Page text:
2. If you’re on a 20+ year timeline, I think most people should be considering the major oil companies (BP, Shell, Exxon, Chevron, BHP). These guys typically return by far the best when you buy at the worst of the commodity cycle. If you reinvest the dividends at 3-6% yields at these levels, you’ll be pretty happy in the future.

    Chipotle is also interesting after getting cut by 40%. 28x earnings with a company that is growing in the teens every year without a bit of financial engineering could a great growth buy. Taking advantage of this E.coli breakout reminds me of Target after the credit card scandal.

    • re: “Taking advantage of this E.coli breakout reminds me of Target after the credit card scandal.”

      main difference being, one company inadvertently compromised customer data, the other advertently poisoned customers by virtue of lax food prep quality control (possibly in an effort to minimize restaurant operation costs so as to create the illusion of growth to Wall Street muppets). No point distinguishing between the two scandals though. Situation normal.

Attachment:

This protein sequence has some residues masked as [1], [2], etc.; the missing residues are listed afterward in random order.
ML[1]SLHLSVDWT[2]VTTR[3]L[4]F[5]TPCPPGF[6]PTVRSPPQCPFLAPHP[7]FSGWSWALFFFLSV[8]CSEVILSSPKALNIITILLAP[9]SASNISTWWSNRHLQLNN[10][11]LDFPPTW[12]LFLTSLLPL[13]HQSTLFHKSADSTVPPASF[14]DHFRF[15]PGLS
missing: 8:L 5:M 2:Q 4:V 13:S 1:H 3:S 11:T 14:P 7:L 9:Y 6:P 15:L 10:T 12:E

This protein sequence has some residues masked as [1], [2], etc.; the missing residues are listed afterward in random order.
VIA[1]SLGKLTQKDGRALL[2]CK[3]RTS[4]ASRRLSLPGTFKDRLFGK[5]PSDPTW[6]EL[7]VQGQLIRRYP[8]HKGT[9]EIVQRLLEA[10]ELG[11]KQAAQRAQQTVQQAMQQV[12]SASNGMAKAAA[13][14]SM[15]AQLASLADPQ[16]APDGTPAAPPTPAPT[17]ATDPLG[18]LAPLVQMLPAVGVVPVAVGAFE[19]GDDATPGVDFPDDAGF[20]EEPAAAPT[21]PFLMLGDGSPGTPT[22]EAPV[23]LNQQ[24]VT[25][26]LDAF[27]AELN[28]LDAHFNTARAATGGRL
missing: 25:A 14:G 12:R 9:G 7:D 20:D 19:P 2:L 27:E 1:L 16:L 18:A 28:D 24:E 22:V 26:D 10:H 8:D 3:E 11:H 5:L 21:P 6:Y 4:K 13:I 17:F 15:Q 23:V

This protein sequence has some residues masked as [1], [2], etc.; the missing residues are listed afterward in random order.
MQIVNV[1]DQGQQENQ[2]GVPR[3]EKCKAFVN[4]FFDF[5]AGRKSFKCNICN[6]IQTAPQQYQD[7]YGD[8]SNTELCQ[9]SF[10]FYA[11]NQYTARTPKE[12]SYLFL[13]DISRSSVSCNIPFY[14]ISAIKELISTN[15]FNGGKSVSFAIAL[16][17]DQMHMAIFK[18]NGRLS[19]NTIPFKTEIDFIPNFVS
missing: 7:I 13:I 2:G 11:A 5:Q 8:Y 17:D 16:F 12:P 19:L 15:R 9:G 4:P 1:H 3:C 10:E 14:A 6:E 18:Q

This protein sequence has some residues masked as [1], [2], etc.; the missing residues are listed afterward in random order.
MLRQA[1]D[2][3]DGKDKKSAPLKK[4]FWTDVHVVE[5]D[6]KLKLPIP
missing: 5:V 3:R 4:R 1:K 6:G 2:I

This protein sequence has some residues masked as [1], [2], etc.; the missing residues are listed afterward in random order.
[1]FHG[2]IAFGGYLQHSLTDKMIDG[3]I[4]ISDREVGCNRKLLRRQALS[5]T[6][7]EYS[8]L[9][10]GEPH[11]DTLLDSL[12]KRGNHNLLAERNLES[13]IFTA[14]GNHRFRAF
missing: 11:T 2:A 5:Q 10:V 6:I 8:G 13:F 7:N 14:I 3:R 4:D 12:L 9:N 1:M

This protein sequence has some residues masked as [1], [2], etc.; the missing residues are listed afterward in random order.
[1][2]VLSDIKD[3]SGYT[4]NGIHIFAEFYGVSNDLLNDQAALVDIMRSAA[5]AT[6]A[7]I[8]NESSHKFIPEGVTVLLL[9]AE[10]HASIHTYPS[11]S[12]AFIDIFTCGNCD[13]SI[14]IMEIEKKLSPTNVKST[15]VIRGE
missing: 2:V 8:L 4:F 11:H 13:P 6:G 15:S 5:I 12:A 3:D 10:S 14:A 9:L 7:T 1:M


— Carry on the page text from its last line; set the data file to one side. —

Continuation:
• If both companies can recover from their respective operational disasters, then it makes sense to invest in these stocks in the long run. 🙂

    • Good point Adam on the 20+ year timeline. Haven’t looked into Chipotle but have heard about the E.coli outbreak. Will have to take a closer look I think. Thanks for pointing out.

  3. Great list there Tawcan. I have TRP, CNQ, POT and CVX and thinking of adding Riocan and Enbridge soon when TFSA room gets replenished. Although the contribution limit was unnecessarily and politically reduced $5500 is still better than nothing. Can’t wait to buy more REITs and mining stocks especially precious metals.

  4. Awesome job Tawcan, i wish i was in your position at your age. I arrived in Vancouver when i was 32, messed about for a bit then realized i needed to get my ##@@ together :). Looking forward to an exciting 2016, cheers T

  5. I to like your list but would be very cautious about Riocan as its exposure to the Target debacle here in Canada is going to take a toll on them.

    • Hi Ken,

      Very good point about Riocan and their exposure to the Target debacle. Definitely need to take a closer look on this subject. Thanks for mentioning.